Appl Clin Inform 2017; 08(01): 01-11
DOI: 10.4338/ACI-2016-08-RA-0130
Research Article
Schattauer GmbH

Analysis of Smartphone Interruptions on Academic General Internal Medicine Wards

Frequent Interruptions may cause a ‘Crisis Mode’ Work Climate
Alon Vaisman
1  Division of General Internal Medicine, Department of Medicine, University Health Network, Toronto, Ontario
,
Robert C. Wu
1  Division of General Internal Medicine, Department of Medicine, University Health Network, Toronto, Ontario
› Author Affiliations
FundingAlon Vaisman is supported by the University of Toronto Eliot Phillipson Clinician Scientist Training Program
Further Information

Correspondence to:

Alon Vaisman
Department of Medicine
University Health Network
200 Elizabeth Street
Eaton Building 14–217
Toronto ON M5G 2C4
Phone: (416) 340–4059   
Fax: (416) 595 5826

Publication History

Received: 01 August 2016

Accepted: 07 January 2016

Publication Date:
20 December 2017 (online)

 

Summary

Introduction: Hospital-based medical services are increasingly utilizing team-based pagers and smartphones to streamline communications. However, an unintended consequence may be higher volumes of interruptions potentially leading to medical error. There is likely a level at which interruptions are excessive and cause a ‘crisis mode’ climate.

Methods: We retrospectively collected phone, text messaging, and email interruptions directed to hospital-assigned smartphones on eight General Internal Medicine (GIM) teams at two tertiary care centres in Toronto, Ontario from April 2013 to September 2014. We also calculated the number of times these interruptions exceeded a pre-specified threshold per hour, termed ‘crisis mode’, defined as at least five interruptions in 30 minutes. We analyzed the correlation between interruptions and date, site, and patient volumes.

Results: A total of 187,049 interruptions were collected over an 18-month period. Daily weekday interruptions rose sharply in the morning, peaking between 11 AM to 12 PM and measuring 4.8 and 3.7 mean interruptions/hour at each site, respectively. Mean daily interruptions per team totaled 46.2 ± 3.6 at Site 1 and 39.2 ± 4.2 at Site 2. The ‘crisis mode’ threshold was exceeded, on average, 2.3 times/day per GIM team during weekdays. In a multivariable linear regression analysis, site ([uni03B2]6.43 CI95% 5.44 –7.42, p<0.001), day of the week (with Friday having the most interruptions) ([uni03B2]0.481 CI95% 0.236 –0.730, p<0.05) and patient census ([uni03B2]1.55 CI95% 1.42 –1.67, p<0.05) were all predictive of daily interruption volume although there was a significant interaction effect between site and patient census ([uni03B2]-0.941 CI95% -1.18 –-0.703, p<0.05).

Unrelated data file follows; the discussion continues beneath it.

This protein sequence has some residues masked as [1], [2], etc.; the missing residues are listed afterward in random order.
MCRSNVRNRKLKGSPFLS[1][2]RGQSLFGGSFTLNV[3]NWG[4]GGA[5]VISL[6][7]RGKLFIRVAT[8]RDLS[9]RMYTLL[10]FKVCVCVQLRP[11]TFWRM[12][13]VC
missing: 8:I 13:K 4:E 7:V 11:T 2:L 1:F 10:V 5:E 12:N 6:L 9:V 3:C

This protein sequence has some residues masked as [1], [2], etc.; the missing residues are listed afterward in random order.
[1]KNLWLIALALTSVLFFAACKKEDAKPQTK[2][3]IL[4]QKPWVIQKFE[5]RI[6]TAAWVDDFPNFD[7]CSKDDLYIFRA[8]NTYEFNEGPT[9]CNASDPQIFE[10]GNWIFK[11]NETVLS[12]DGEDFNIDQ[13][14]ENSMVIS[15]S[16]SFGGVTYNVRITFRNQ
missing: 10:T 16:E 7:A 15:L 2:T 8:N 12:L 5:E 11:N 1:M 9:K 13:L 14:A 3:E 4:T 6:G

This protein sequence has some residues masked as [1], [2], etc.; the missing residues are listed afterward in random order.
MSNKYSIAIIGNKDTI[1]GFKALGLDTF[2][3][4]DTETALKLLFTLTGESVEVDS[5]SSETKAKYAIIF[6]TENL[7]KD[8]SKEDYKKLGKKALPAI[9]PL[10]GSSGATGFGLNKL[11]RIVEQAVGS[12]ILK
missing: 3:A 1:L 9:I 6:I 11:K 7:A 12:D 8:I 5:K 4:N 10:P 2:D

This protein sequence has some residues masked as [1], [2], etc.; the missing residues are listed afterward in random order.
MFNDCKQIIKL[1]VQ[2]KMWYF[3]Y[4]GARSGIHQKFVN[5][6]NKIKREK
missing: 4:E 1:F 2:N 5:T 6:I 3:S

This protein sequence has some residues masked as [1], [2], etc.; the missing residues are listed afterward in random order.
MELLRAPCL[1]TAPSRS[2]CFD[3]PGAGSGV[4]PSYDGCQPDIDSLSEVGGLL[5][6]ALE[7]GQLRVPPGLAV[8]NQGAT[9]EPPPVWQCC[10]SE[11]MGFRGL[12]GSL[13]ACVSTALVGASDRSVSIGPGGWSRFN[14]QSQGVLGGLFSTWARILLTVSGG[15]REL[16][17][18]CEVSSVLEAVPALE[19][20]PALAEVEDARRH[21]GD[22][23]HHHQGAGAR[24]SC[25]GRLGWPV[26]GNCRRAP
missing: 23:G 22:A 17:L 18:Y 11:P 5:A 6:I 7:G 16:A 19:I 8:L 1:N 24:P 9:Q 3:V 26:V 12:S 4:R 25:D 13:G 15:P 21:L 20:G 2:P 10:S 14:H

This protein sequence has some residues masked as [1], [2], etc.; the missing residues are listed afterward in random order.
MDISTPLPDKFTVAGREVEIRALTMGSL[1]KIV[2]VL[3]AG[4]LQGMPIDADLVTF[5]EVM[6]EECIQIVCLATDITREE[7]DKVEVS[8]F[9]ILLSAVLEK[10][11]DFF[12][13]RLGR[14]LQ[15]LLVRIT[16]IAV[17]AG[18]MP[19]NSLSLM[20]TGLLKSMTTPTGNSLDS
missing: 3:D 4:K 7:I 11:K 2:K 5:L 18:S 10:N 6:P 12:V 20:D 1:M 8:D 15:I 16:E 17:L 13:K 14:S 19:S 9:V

Conclusion: Interruptions were related to site-specific features, including volume, suggesting that future interventions should target the culture of individual hospitals. Excessive interruptions may have implications for patient safety especially when exceeding a maximal threshold over short periods of time.


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Conflicts of interest

The authors declare that they have no conflicts of interest in the research.


Correspondence to:

Alon Vaisman
Department of Medicine
University Health Network
200 Elizabeth Street
Eaton Building 14–217
Toronto ON M5G 2C4
Phone: (416) 340–4059   
Fax: (416) 595 5826